I’m going to show you how to reskin an app – the right way and for optimal success.
Slice and Dice Technique
Slice and Dice is picking something from a gameplay and combining it with another idea to create a new one. Look for existing apps and search for mechanisms that you can incorporate in it. You can take inspiration from existing apps or those events you observe in the real world.
David Reichelt, creator of the popular game Color Switch, incorporated this technique in his app. He took an existing app and sliced it and diced it with something different.
There was already an app called Flight that got featured by Apple in August 2015 and another game is Doodle Jump that has the same gameplay. You tap the screen and the thing moves up — the two have similarities.
But David didn’t just copy the existing ones, he also took inspiration from Uno. Uno has a wild card that allows you to change color and he applied this to his game. He also looked around and noticed how the Gmail login screen changed colors and this got him inspired.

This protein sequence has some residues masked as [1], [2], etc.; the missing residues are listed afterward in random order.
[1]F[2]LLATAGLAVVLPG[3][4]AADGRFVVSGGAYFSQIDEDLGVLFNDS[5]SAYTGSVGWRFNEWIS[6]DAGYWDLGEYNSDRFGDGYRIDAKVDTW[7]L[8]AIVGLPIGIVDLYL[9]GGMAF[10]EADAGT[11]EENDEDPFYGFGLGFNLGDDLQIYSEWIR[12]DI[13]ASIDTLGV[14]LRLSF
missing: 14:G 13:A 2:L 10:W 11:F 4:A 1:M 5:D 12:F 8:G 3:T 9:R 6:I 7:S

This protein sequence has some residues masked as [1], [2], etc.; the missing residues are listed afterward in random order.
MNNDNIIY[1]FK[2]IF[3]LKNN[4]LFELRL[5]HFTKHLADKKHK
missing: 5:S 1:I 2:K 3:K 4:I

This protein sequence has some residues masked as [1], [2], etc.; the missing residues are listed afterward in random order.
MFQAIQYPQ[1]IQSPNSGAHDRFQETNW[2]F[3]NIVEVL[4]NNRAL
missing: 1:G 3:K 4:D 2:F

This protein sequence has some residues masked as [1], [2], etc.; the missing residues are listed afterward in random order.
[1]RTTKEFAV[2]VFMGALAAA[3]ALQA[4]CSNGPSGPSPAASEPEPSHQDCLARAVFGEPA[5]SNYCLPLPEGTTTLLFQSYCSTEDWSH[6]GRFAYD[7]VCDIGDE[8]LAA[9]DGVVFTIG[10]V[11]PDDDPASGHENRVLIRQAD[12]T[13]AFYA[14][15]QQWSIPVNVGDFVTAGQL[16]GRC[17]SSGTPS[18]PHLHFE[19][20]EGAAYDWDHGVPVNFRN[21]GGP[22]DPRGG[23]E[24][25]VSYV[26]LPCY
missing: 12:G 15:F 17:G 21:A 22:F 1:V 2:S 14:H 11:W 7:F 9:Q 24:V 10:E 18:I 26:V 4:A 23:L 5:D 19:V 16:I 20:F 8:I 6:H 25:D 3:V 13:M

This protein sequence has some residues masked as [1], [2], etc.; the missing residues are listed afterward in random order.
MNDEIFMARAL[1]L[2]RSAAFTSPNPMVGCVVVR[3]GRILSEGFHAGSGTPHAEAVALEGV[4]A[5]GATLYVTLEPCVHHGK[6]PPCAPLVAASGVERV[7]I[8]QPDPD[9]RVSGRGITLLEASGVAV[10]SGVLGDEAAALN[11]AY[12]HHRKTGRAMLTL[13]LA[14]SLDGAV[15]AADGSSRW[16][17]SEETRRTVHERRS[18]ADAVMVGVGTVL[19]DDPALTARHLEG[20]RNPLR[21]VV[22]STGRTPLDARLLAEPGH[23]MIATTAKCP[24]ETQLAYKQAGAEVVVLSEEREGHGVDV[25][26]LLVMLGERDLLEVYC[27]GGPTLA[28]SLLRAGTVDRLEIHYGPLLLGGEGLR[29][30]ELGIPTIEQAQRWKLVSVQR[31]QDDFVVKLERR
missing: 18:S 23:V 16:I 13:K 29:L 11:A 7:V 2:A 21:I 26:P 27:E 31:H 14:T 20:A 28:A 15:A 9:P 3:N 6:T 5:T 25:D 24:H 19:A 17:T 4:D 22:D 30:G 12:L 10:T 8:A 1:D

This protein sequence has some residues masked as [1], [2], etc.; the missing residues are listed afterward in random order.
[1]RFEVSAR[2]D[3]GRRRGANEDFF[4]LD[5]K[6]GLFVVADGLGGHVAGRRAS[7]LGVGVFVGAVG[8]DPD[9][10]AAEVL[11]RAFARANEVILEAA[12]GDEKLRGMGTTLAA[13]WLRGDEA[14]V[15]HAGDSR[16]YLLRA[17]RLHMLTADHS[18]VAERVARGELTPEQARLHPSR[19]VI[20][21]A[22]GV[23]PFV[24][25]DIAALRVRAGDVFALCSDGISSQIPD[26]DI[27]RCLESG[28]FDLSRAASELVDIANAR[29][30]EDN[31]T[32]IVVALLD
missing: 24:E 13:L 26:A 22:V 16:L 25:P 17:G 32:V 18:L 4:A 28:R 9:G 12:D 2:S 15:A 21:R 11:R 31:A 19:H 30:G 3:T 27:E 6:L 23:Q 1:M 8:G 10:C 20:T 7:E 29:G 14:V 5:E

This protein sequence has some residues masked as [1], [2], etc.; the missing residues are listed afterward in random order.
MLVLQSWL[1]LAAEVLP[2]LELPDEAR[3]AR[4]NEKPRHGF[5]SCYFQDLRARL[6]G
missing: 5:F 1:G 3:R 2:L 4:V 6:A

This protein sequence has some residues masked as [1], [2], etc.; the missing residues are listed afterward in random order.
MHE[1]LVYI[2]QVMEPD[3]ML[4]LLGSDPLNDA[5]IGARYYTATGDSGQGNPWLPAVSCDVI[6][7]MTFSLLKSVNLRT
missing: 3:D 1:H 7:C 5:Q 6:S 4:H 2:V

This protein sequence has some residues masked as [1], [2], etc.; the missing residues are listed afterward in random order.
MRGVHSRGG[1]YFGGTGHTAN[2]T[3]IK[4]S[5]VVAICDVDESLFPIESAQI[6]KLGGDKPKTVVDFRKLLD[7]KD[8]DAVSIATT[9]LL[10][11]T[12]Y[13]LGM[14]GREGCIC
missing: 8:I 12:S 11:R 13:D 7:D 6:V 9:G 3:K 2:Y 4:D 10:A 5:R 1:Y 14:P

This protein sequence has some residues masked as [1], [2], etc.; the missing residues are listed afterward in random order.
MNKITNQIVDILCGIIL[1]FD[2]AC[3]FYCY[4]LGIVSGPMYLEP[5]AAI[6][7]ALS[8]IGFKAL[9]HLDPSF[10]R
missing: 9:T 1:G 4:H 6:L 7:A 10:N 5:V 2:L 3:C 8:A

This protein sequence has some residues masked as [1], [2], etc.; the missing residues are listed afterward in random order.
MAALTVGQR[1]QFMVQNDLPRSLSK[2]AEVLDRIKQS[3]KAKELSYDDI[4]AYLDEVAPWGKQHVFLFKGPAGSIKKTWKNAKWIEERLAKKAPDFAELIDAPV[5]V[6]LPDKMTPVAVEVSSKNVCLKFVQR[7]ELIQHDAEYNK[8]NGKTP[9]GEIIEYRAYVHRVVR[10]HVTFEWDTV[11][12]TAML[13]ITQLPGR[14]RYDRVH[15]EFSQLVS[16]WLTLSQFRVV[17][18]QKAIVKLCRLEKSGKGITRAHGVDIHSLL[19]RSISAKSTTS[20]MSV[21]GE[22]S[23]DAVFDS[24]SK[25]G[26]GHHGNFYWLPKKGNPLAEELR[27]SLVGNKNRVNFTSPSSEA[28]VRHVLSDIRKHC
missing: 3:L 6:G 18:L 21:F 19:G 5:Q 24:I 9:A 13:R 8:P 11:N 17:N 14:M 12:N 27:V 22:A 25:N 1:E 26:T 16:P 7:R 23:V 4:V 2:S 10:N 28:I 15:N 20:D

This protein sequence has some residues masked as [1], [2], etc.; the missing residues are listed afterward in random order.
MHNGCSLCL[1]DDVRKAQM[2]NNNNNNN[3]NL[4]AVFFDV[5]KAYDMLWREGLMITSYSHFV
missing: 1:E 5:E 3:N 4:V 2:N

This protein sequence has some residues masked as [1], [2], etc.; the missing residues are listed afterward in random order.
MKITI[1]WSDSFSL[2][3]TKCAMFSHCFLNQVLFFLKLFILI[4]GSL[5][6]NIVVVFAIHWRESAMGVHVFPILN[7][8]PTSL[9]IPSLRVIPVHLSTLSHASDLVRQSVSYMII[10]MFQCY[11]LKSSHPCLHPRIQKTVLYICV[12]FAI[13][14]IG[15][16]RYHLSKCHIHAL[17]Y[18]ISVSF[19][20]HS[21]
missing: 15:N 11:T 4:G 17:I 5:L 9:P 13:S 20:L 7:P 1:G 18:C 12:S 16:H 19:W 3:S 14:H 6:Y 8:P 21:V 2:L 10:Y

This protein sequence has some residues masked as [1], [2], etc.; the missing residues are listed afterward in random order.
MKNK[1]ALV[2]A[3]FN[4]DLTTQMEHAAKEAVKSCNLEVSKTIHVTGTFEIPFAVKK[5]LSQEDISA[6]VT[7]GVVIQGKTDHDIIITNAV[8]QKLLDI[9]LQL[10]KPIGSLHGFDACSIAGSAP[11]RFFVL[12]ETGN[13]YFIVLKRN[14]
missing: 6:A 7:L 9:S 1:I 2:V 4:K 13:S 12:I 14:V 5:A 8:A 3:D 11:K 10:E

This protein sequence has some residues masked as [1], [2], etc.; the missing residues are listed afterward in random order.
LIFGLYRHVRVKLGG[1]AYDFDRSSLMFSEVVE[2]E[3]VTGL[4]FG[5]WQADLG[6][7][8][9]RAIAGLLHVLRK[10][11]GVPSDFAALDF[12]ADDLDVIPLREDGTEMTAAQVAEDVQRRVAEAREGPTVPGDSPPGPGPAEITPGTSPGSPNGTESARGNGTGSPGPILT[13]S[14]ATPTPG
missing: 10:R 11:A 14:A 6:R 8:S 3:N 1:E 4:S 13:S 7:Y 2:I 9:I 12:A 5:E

I personally played Flight and Color Switch, but I think the latter really took off because it has a sticky gameplay. The publisher has created more games but none has been as popular as Color Switch.
I think the brilliance of Color Switch comes down to the simple mechanics of changing colors because it keeps the game more engaging with its simple gameplay.
Build a Game Around a Keyword Using an Existing Mechanism
Take a popular game mechanic and see where the hole is. I have a client who saw an existing game mechanism and recreated it to a different market using ASO.
He saw that there were skewered volume for particular keywords so he decided to create an app that matches that particular keyword using the game mechanism of an existing app. That game was a big hit.
These are the two ways to reskin your app the right way for optimal success.
Now I run an app marketing agency where we’ve helped 8 clients get featured by Apple, 5X downloads with ASO, and get coverage on Techcrunch, Mashable, Venture Beat and other major publications. I also write about apps on The Next Web, Entrepreneur.com, and on my blog AppMasters.co.